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Alumolukrahnite, CaCu2+Al(AsO4)2(OH)(H2O), the aluminium analogue of lukrahnite from the Jote mine, Copiapó Province, Chile

Published online by Cambridge University Press:  28 December 2022

Anthony R. Kampf*
Mineral Sciences Department, Natural History Museum of Los Angeles County, 900 Exposition Boulevard, Los Angeles, CA 90007, USA
Stuart J. Mills
Geosciences, Museums Victoria, GPO Box 666, Melbourne 3001, Australia
Barbara P. Nash
Department of Geology and Geophysics, University of Utah, Salt Lake City, Utah 84112, USA
Maurizio Dini
Central University of Chile, La Serena, Chile
Arturo A. Molina Donoso
Chilean Minerals, Iquique, Chile
*Author for correspondence: Anthony R. Kampf, Email:


The new mineral alumolukrahnite (IMA2022–059), CaCu2+Al(AsO4)2(OH)(H2O), was found at the Jote mine, Copiapó Province, Chile, where it is a secondary alteration phase associated with conichalcite, coronadite, gypsum, olivenite, pharmacosiderite, rruffite and scorodite. Alumolukrahnite occurs as crude diamond-shaped tablets up to ~0.1 mm, intergrown in crude spherical aggregates. Crystals are apple green and transparent to translucent, with vitreous lustre and a white streak. The Mohs hardness is 3½. The mineral is brittle with irregular fracture and no cleavage. The calculated density is 4.094 g cm–3. Optically, alumolukrahnite is biaxial (+) with α = 1.73(1), β = 1.74(1) and γ = 1.76(1) (white light). The empirical formula, determined from electron microprobe analyses, is Ca1.01(Cu0.92Zn0.13)Σ1.05(Al0.96Fe0.01)Σ0.97(As0.985O4)2(OH)0.88(H2O)1.12. Alumolukrahnite is triclinic, P$\bar{1}$, a = 5.343(5), b = 5.501(5), c = 7.329(5) Å, α = 67.72(2), β = 69.06(2), γ = 69.42(2)°, V = 180.3(3) Å3 and Z = 1. Alumolukrahnite is a member of the tsumcorite group and is the Al analogue of lukrahnite.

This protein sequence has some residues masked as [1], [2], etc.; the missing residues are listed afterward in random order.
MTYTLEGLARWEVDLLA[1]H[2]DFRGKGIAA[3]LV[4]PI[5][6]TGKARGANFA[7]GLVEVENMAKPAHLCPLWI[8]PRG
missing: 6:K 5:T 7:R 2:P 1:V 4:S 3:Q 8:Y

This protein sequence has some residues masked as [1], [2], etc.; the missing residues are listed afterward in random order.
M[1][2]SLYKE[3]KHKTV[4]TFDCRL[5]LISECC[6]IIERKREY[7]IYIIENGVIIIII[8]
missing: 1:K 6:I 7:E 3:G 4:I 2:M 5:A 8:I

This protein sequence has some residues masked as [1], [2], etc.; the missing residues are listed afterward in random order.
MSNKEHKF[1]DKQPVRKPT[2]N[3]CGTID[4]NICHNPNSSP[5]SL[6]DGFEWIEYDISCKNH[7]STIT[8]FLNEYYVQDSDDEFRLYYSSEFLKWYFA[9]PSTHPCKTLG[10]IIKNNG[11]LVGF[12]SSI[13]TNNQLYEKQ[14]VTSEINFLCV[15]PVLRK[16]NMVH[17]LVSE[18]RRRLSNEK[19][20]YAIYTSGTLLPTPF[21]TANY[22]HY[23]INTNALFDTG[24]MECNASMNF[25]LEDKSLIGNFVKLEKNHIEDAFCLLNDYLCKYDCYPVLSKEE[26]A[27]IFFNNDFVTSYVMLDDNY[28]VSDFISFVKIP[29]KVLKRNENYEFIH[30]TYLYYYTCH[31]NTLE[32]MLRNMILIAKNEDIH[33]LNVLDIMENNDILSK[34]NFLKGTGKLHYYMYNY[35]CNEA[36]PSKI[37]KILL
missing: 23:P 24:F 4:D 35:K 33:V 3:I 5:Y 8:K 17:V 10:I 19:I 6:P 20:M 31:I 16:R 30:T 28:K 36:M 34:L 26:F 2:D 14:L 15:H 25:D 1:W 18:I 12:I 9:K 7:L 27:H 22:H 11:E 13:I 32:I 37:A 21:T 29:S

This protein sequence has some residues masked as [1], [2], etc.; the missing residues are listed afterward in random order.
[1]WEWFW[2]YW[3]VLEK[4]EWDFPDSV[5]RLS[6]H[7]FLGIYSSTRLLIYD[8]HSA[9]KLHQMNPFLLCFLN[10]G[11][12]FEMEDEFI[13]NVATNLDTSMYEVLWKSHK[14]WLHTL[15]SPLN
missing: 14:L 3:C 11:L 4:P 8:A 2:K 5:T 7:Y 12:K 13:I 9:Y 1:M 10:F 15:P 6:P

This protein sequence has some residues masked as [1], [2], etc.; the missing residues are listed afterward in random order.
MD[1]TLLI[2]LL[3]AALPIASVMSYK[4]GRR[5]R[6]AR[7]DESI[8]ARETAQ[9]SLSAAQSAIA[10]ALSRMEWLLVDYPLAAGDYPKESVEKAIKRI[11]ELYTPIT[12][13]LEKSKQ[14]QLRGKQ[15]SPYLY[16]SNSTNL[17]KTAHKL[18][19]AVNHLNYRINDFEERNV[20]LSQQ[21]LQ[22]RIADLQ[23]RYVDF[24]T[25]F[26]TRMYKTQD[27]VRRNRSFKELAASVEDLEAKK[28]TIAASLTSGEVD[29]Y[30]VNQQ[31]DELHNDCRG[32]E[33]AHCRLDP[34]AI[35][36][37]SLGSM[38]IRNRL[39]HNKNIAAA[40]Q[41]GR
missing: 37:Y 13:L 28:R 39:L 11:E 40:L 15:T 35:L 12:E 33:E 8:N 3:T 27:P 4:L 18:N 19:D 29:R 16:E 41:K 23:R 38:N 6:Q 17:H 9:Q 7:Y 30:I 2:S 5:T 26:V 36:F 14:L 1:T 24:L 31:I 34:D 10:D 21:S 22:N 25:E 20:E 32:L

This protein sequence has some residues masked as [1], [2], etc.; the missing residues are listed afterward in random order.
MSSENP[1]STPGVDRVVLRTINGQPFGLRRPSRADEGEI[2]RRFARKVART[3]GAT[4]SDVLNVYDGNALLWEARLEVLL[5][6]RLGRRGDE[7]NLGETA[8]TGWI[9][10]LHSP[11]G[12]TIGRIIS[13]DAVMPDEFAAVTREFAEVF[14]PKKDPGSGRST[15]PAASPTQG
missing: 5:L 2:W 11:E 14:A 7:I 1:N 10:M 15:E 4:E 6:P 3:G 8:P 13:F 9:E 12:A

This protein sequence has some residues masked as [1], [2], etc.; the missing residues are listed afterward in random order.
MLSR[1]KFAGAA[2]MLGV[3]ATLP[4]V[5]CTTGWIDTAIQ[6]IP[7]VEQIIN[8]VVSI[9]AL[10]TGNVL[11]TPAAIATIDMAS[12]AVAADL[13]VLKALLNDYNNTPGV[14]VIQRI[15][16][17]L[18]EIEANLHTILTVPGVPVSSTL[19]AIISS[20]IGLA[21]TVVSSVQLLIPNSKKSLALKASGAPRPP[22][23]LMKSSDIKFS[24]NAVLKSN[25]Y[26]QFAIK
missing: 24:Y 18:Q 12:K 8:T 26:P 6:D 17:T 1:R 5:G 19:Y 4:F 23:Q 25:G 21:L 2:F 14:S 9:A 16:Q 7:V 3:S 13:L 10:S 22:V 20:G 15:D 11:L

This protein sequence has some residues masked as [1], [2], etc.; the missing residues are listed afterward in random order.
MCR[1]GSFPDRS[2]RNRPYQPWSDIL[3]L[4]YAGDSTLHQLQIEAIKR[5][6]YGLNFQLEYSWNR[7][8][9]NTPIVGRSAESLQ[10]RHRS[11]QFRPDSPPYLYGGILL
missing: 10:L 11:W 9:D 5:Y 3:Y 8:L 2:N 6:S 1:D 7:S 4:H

Copyright © The Author(s), 2022. Published by Cambridge University Press on behalf of The Mineralogical Society of Great Britain and Ireland

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Associate Editor: Irina O Galuskina


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